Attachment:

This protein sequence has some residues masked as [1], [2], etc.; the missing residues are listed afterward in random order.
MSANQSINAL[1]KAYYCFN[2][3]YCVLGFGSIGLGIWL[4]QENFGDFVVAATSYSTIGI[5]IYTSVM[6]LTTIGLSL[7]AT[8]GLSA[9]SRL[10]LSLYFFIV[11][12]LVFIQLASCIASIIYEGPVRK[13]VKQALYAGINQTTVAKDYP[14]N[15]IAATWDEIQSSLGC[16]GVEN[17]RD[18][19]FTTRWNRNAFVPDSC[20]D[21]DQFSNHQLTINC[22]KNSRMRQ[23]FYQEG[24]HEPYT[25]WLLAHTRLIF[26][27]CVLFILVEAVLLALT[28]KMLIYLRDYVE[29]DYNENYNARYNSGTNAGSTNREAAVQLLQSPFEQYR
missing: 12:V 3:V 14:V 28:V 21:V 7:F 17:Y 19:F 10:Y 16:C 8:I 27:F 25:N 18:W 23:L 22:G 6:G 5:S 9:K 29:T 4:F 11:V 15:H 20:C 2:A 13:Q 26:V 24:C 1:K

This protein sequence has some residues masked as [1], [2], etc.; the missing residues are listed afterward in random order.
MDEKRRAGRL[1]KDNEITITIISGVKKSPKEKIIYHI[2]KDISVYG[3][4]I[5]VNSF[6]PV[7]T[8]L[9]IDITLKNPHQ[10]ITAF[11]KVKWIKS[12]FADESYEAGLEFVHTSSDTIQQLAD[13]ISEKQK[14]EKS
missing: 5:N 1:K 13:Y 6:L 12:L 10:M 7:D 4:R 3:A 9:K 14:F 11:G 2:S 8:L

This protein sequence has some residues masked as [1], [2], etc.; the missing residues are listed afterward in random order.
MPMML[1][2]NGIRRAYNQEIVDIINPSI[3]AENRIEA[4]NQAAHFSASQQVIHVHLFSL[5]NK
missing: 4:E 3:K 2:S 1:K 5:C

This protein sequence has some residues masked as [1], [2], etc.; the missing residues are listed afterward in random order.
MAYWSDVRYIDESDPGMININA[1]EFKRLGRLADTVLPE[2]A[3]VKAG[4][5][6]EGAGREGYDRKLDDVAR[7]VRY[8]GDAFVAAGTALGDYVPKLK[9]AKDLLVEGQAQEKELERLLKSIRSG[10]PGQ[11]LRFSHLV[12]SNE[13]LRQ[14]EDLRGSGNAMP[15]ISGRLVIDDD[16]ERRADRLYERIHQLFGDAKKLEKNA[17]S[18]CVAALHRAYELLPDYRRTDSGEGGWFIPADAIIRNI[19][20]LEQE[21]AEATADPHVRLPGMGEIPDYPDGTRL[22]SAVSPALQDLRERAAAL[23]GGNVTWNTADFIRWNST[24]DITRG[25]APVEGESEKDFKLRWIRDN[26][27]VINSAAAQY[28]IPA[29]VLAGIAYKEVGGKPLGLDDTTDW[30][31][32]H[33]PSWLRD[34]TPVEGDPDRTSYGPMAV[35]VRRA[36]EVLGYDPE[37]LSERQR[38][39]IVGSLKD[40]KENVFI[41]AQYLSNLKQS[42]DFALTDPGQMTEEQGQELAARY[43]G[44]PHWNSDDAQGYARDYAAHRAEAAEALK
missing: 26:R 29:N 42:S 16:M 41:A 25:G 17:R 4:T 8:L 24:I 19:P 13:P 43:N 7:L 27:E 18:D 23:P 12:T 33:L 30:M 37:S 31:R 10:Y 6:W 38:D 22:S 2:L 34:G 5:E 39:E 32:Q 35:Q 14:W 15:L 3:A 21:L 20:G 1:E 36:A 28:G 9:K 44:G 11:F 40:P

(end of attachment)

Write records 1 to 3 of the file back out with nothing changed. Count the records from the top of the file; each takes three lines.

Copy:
This protein sequence has some residues masked as [1], [2], etc.; the missing residues are listed afterward in random order.
MSANQSINAL[1]KAYYCFN[2][3]YCVLGFGSIGLGIWL[4]QENFGDFVVAATSYSTIGI[5]IYTSVM[6]LTTIGLSL[7]AT[8]GLSA[9]SRL[10]LSLYFFIV[11][12]LVFIQLASCIASIIYEGPVRK[13]VKQALYAGINQTTVAKDYP[14]N[15]IAATWDEIQSSLGC[16]GVEN[17]RD[18][19]FTTRWNRNAFVPDSC[20]D[21]DQFSNHQLTINC[22]KNSRMRQ[23]FYQEG[24]HEPYT[25]WLLAHTRLIF[26][27]CVLFILVEAVLLALT[28]KMLIYLRDYVE[29]DYNENYNARYNSGTNAGSTNREAAVQLLQSPFEQYR
missing: 12:V 3:V 14:V 28:V 21:V 7:F 17:Y 19:F 10:Y 16:C 8:I 27:F 25:N 18:W 23:L 22:G 6:G 5:S 9:K 29:T 4:F 11:V 15:H 20:C 2:A 13:Q 26:V 24:C 1:K

This protein sequence has some residues masked as [1], [2], etc.; the missing residues are listed afterward in random order.
MDEKRRAGRL[1]KDNEITITIISGVKKSPKEKIIYHI[2]KDISVYG[3][4]I[5]VNSF[6]PV[7]T[8]L[9]IDITLKNPHQ[10]ITAF[11]KVKWIKS[12]FADESYEAGLEFVHTSSDTIQQLAD[13]ISEKQK[14]EKS
missing: 5:N 1:K 13:Y 6:L 12:L 10:M 7:D 4:R 3:A 9:K 14:F 11:G 2:S 8:L

This protein sequence has some residues masked as [1], [2], etc.; the missing residues are listed afterward in random order.
MPMML[1][2]NGIRRAYNQEIVDIINPSI[3]AENRIEA[4]NQAAHFSASQQVIHVHLFSL[5]NK
missing: 4:E 3:K 2:S 1:K 5:C